Tony Ferreira, director of culinary operations for Black Sheep Restaurants, which runs Associazione Chianti, tells TIME that they’ve taken some less obvious precautions too, like training front of house staff to escort people to their tables as quickly as safely possible to avoid crowd congestion in the small reception area.
Black Sheep, a restaurant group with 25 restaurants across the city, has published a “COVID-19 playbook” that makes public its strategy for protecting its guests and staff from the coronavirus. According to the guide, physical contact like high fives and handshakes have been banned in the group’s restaurants and staff are required to wear masks and wash their hands every 30 minutes.
As in Hong Kong, restaurants across the Asia-Pacific are reopening cautiously. In Australia, several states are allowing restaurants and cafes to open for in-house dining, but only 10 diners are allowed inside at a time. One restaurant in the Australian state of New South Wales, has put cardboard cutouts of human diners where real humans aren’t allowed to sit. Frank Angilletta, one of the restaurant’s owners tells TIME that it started out as a joke, but it helps to separate people. “It adds a little atmosphere, some normality,” he says. “[Customers] say they didn’t feel like they were the only table in there.”
Cardboard cutout figures at Five Dock Dining in Five Dock, Australia.
Photo courtesy of Frank Angilletta/Five Dock Dining
In some cities in mainland China, customers can only enter if a health-tracking app many Chinese are required to use shows that their health status is “green.” In Taiwan, restaurants are required to maintain a distance of about five feet between diners. A cafe in Bangkok, Thailand is serving coffee in a box on wheels via a pulley system to limit contact between its baristas and customers.
How have restaurant customers reacted?
Restaurateurs say the reaction to the safety measures has been mixed. In Hong Kong—where emotional scars from the 2002 to 2003 SARS outbreak have ingrained hygiene precautions as habit—people adopted some safety measures quickly. Mask wearing in all public places became de rigeur by late January.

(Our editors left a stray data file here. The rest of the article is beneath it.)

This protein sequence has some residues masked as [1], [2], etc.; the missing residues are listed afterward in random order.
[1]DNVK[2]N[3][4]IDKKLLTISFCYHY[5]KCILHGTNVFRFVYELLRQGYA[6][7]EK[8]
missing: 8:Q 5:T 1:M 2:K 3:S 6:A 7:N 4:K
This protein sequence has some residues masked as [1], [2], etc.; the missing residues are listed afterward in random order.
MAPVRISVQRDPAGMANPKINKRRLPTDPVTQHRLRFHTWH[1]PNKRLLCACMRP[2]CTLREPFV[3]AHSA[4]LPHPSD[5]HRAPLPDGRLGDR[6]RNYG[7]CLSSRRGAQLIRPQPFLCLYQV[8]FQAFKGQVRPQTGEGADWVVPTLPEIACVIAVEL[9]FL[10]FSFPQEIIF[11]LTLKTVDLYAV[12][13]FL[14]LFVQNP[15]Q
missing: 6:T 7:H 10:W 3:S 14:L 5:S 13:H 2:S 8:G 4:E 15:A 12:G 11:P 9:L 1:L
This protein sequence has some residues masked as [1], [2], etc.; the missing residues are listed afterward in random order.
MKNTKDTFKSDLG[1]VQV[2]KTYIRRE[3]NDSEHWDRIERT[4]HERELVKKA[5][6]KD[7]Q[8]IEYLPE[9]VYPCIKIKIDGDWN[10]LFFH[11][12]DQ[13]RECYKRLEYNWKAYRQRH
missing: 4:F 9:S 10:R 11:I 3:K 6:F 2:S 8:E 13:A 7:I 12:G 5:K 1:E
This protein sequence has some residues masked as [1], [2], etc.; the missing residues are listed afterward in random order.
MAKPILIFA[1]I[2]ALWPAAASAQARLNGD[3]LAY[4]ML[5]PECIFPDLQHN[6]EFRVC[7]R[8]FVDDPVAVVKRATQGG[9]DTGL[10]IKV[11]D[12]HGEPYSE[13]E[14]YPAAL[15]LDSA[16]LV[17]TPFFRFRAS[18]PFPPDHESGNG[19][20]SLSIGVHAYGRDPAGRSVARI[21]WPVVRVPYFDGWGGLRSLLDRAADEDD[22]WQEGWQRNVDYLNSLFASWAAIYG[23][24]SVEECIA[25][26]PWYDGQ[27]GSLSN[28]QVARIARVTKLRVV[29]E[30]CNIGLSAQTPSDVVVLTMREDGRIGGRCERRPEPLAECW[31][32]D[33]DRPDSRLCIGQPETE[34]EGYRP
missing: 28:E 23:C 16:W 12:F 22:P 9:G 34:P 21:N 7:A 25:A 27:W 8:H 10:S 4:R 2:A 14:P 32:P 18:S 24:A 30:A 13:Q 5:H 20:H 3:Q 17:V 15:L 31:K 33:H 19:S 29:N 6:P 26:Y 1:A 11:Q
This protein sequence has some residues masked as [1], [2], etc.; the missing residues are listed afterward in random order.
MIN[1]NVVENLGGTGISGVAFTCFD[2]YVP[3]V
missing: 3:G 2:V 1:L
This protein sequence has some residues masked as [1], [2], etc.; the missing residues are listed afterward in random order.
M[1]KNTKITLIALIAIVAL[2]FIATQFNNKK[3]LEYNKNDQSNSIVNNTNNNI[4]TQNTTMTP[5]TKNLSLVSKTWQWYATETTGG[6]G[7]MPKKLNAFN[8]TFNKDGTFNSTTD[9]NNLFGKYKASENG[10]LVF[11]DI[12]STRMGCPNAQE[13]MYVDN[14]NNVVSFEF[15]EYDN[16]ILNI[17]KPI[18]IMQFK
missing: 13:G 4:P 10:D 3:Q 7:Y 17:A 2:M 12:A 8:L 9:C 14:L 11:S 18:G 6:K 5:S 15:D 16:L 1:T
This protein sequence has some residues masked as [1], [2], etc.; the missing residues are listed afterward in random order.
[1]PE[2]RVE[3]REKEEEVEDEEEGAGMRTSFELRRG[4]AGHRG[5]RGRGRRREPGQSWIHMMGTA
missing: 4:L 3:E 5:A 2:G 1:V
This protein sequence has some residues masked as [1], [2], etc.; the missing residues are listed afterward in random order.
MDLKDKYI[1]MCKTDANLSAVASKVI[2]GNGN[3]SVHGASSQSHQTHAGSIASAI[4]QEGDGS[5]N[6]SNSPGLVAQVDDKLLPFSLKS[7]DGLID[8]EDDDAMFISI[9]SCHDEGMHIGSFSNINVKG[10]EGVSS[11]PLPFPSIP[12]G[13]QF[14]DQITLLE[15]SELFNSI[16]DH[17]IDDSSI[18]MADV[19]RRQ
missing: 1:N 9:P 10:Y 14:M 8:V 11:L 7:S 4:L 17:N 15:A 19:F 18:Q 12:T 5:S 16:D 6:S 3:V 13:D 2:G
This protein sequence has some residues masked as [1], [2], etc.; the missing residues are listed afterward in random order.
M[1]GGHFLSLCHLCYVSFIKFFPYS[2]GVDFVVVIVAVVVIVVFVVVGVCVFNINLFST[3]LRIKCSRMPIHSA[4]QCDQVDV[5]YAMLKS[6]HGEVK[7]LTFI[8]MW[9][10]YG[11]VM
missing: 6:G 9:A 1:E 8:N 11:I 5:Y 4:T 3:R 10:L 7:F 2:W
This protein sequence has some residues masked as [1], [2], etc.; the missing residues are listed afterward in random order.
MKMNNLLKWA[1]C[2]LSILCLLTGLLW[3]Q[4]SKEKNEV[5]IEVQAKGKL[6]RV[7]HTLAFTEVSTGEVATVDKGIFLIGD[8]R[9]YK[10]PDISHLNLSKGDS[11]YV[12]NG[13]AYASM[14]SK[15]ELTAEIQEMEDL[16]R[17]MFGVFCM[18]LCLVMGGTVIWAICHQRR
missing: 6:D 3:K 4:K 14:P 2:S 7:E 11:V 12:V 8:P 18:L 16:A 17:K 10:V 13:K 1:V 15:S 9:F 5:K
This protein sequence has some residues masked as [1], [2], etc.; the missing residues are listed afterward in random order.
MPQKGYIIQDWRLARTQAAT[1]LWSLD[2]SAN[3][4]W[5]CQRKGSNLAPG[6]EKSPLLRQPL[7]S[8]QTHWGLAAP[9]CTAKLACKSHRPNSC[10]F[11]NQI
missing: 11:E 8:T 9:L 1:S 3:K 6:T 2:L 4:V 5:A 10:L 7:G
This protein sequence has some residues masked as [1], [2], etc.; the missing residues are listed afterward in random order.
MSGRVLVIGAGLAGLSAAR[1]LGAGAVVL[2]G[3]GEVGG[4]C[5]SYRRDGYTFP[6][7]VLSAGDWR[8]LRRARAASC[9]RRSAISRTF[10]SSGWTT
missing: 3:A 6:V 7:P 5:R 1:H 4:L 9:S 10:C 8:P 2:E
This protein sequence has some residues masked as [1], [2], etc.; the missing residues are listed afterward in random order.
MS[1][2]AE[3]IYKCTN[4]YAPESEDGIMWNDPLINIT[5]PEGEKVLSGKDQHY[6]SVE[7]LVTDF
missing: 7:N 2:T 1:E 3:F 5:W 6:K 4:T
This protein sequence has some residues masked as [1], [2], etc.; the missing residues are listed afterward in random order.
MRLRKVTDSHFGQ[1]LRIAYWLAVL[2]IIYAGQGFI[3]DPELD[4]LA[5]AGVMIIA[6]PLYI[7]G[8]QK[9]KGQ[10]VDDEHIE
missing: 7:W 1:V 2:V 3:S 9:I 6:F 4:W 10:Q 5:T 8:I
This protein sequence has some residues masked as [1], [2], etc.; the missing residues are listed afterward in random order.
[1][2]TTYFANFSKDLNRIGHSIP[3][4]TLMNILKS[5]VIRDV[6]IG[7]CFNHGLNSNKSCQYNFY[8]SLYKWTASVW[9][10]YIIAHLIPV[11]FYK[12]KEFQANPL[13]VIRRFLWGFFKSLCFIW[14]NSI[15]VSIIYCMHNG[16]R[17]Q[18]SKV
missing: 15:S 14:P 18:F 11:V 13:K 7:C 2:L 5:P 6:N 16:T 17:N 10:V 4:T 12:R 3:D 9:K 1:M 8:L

Ferreira of Associazione Chianti says that when a guest calls for a reservation he or she is walked through the procedures the restaurant has in place. “So there are no surprises for them, no stress,” he says.
Syed Asim Hussain, co-founder of the Black Sheep Restaurants, tells TIME that at first, there was some pushback—especially against the customer health declaration form and temperature checks. (His restaurant group implemented many protections before they were mandated by the government.) On one night earlier this year, the group’s restaurants turned away more than 50 potential customers who didn’t want to comply.
“We had a zero compromise policy,” he says. “It was tough because we are in the business of looking after our guests. We are in the hospitality business.”
He says that customer attitudes have shifted, and many are now appreciative of the measures. But he adds, with plexiglass dividers and hand sanitizer bottles visible across his restaurants, it’s been more difficult to create the ambiance that Black Sheep restaurants are known for.
“I’m very romantic about our restaurants,” says Hussain. “I’m very careful about what our places aesthetically look like, but all of that has gone out the window.”